There is a close connection between the honey bees and the flowering plants that they visit. The bees are attracted to the flowers by their color, shape, floral pattern, and aroma. From the flowers, bees derive their food in the form of nectar and pollen. While visiting the flowers, the bees inadvertently carry pollen from one part of the flower to another accomplishing cross-pollination, a necessary step in the plant’s reproduction. There is also a close connection between beekeepers and the plants that feed their bees. Beekeepers are always on the look-out for the particular flowers that are attracting the bees on any given day.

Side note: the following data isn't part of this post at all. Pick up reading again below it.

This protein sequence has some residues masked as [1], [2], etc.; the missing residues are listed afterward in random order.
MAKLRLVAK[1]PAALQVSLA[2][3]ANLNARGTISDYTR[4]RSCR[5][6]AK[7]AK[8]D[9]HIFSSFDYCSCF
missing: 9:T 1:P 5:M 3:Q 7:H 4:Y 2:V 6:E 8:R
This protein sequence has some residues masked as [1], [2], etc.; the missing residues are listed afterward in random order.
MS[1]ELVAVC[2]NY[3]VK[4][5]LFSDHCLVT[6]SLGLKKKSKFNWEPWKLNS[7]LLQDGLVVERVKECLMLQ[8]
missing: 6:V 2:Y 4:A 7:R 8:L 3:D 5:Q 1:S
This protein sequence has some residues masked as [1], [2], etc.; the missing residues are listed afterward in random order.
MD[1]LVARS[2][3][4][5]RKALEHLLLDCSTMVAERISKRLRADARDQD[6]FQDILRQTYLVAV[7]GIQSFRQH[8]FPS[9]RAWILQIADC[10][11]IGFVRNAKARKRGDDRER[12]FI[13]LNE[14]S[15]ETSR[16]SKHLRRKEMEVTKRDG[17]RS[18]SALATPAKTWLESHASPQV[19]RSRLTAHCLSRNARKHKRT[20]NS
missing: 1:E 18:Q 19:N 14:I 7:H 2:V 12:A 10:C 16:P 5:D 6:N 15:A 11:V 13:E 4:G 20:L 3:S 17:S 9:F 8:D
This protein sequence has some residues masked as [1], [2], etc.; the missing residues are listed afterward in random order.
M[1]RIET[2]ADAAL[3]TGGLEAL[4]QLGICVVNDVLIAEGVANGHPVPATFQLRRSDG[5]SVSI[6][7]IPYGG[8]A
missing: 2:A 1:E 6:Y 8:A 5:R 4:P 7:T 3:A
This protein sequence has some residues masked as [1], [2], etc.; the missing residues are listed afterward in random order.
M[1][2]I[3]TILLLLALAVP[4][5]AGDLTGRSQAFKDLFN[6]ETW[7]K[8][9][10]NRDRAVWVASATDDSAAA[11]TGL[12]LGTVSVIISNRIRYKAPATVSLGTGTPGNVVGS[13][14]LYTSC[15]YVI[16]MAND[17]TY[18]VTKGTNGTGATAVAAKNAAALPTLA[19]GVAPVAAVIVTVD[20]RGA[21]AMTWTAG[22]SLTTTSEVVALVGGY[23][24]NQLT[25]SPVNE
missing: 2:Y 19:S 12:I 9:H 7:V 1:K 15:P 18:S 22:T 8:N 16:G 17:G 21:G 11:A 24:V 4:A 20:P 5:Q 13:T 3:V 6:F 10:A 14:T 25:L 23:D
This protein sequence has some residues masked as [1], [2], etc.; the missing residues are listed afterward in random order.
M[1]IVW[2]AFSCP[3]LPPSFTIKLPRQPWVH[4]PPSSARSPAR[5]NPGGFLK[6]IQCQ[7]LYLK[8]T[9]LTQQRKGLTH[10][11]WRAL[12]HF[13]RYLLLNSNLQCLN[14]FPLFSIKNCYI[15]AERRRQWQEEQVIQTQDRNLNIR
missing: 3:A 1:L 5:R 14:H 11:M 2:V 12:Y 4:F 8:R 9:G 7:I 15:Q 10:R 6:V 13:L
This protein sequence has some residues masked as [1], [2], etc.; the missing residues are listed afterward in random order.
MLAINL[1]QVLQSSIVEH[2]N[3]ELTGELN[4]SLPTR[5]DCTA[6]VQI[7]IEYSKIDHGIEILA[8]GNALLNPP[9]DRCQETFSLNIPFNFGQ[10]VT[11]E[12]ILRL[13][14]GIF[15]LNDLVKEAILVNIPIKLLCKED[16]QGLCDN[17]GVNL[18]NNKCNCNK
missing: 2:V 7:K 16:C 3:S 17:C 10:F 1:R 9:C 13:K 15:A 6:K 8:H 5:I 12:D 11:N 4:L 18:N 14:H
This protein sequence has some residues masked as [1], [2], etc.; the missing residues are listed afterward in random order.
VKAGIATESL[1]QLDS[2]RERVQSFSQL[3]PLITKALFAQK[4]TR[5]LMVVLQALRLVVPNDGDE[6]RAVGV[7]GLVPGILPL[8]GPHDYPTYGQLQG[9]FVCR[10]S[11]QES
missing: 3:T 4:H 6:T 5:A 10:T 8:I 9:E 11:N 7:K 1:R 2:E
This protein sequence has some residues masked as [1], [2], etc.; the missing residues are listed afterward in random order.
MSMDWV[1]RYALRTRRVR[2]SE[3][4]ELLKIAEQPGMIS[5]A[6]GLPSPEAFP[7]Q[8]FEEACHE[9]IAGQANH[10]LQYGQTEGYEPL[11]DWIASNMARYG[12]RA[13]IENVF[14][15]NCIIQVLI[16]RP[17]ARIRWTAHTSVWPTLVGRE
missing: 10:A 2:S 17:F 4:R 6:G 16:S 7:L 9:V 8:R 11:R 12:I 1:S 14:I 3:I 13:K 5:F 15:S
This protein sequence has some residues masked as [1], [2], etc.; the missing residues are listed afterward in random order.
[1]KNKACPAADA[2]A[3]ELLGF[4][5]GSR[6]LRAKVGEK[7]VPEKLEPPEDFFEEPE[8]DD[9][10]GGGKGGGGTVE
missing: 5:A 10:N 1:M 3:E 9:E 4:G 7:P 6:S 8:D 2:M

In the late days of winter, the first white-blooming tree to be seen in the Mid-South is the plum. The blossoms shine through the bare forest margins as we drive through the country. Plum thickets often remain as reminders of long-abandoned home sites. On a warm late winter day, plum trees will attract large numbers of honey bees.